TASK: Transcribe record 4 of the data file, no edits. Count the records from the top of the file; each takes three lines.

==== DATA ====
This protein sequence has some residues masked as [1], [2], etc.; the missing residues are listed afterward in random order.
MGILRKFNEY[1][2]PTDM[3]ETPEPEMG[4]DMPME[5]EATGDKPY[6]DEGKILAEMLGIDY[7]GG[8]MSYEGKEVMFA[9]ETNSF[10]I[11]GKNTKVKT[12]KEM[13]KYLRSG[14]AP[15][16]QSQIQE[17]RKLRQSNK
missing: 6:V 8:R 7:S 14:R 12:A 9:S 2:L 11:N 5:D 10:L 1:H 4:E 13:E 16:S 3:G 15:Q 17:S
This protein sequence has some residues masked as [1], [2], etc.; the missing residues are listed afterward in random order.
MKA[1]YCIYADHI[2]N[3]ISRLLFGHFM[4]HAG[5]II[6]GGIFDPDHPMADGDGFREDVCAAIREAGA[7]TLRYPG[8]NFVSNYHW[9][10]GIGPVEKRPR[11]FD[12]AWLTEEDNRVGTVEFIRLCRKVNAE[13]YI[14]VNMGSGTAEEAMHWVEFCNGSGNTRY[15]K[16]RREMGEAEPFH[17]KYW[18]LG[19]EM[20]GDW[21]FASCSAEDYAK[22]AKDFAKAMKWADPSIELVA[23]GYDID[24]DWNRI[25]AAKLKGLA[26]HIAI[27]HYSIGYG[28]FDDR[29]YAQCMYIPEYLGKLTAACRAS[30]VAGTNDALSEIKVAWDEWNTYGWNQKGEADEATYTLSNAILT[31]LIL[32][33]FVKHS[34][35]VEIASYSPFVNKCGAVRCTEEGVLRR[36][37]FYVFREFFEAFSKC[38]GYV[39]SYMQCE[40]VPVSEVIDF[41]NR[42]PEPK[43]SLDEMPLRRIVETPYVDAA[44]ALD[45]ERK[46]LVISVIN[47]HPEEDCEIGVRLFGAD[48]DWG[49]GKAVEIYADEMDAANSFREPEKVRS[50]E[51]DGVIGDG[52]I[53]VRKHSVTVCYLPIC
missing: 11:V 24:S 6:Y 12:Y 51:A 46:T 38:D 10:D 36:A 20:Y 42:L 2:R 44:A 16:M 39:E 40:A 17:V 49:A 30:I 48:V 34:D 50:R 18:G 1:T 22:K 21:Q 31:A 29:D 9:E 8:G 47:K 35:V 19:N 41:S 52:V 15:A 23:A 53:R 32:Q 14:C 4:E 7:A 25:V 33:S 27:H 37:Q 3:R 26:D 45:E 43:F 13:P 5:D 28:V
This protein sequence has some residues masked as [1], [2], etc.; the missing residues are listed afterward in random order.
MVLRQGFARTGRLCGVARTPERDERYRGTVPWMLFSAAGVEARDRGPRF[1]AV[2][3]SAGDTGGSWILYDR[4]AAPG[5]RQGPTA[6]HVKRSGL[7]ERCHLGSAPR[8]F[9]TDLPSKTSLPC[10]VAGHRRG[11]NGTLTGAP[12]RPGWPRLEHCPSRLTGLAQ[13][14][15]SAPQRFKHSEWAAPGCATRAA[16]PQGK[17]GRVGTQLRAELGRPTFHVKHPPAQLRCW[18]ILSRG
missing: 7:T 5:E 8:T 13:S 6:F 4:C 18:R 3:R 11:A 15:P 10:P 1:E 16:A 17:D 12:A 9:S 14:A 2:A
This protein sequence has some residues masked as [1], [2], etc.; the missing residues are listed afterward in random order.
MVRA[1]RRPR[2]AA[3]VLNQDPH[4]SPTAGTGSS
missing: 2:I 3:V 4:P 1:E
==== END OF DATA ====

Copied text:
This protein sequence has some residues masked as [1], [2], etc.; the missing residues are listed afterward in random order.
MVRA[1]RRPR[2]AA[3]VLNQDPH[4]SPTAGTGSS
missing: 2:I 3:V 4:P 1:E